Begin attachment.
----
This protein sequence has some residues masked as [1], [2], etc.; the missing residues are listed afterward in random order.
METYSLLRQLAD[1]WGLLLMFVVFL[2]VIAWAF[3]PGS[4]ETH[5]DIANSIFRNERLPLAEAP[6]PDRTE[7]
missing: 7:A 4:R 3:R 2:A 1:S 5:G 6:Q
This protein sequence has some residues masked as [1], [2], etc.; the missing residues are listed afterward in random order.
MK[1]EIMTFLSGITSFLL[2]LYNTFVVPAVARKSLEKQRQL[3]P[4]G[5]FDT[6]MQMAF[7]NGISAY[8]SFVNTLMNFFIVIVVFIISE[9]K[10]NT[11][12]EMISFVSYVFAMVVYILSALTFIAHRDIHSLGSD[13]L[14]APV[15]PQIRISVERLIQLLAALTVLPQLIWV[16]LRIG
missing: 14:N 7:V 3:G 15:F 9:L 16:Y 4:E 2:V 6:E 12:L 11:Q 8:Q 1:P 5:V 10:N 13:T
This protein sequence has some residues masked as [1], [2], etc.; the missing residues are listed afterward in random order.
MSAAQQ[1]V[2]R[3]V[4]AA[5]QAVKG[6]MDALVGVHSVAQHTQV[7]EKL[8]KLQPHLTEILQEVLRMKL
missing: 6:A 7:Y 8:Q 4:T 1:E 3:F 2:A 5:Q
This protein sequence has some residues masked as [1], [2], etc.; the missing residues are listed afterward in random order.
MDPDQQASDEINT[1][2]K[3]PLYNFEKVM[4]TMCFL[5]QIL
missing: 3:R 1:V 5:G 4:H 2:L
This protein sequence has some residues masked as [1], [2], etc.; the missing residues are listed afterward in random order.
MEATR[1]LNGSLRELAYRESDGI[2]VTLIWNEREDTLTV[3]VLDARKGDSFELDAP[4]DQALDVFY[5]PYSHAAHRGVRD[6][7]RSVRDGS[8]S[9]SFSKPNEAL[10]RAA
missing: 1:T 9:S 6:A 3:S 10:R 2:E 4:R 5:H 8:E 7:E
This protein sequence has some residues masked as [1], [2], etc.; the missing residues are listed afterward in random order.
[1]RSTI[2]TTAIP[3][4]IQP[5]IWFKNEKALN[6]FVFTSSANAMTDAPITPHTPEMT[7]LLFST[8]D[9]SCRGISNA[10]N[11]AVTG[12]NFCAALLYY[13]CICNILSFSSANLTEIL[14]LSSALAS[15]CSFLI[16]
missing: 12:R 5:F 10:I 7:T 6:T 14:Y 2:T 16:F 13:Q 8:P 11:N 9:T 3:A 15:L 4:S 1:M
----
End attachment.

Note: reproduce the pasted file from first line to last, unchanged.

This protein sequence has some residues masked as [1], [2], etc.; the missing residues are listed afterward in random order.
METYSLLRQLAD[1]WGLLLMFVVFL[2]VIAWAF[3]PGS[4]ETH[5]DIANSIFRNERLPLAEAP[6]PDRTE[7]
missing: 7:A 4:R 3:R 2:A 1:S 5:G 6:Q
This protein sequence has some residues masked as [1], [2], etc.; the missing residues are listed afterward in random order.
MK[1]EIMTFLSGITSFLL[2]LYNTFVVPAVARKSLEKQRQL[3]P[4]G[5]FDT[6]MQMAF[7]NGISAY[8]SFVNTLMNFFIVIVVFIISE[9]K[10]NT[11][12]EMISFVSYVFAMVVYILSALTFIAHRDIHSLGSD[13]L[14]APV[15]PQIRISVERLIQLLAALTVLPQLIWV[16]LRIG
missing: 14:N 7:V 3:G 15:F 9:L 16:Y 4:E 2:V 6:E 12:L 11:Q 8:Q 1:P 5:V 10:N 13:T
This protein sequence has some residues masked as [1], [2], etc.; the missing residues are listed afterward in random order.
MSAAQQ[1]V[2]R[3]V[4]AA[5]QAVKG[6]MDALVGVHSVAQHTQV[7]EKL[8]KLQPHLTEILQEVLRMKL
missing: 6:A 7:Y 8:Q 4:T 1:E 3:F 2:A 5:Q
This protein sequence has some residues masked as [1], [2], etc.; the missing residues are listed afterward in random order.
MDPDQQASDEINT[1][2]K[3]PLYNFEKVM[4]TMCFL[5]QIL
missing: 3:R 1:V 5:G 4:H 2:L
This protein sequence has some residues masked as [1], [2], etc.; the missing residues are listed afterward in random order.
MEATR[1]LNGSLRELAYRESDGI[2]VTLIWNEREDTLTV[3]VLDARKGDSFELDAP[4]DQALDVFY[5]PYSHAAHRGVRD[6][7]RSVRDGS[8]S[9]SFSKPNEAL[10]RAA
missing: 1:T 9:S 6:A 3:S 10:R 2:E 4:R 5:H 8:E 7:E
This protein sequence has some residues masked as [1], [2], etc.; the missing residues are listed afterward in random order.
[1]RSTI[2]TTAIP[3][4]IQP[5]IWFKNEKALN[6]FVFTSSANAMTDAPITPHTPEMT[7]LLFST[8]D[9]SCRGISNA[10]N[11]AVTG[12]NFCAALLYY[13]CICNILSFSSANLTEIL[14]LSSALAS[15]CSFLI[16]
missing: 12:R 5:F 10:I 7:T 6:T 14:Y 2:T 16:F 13:Q 8:P 11:N 9:T 3:A 15:L 4:S 1:M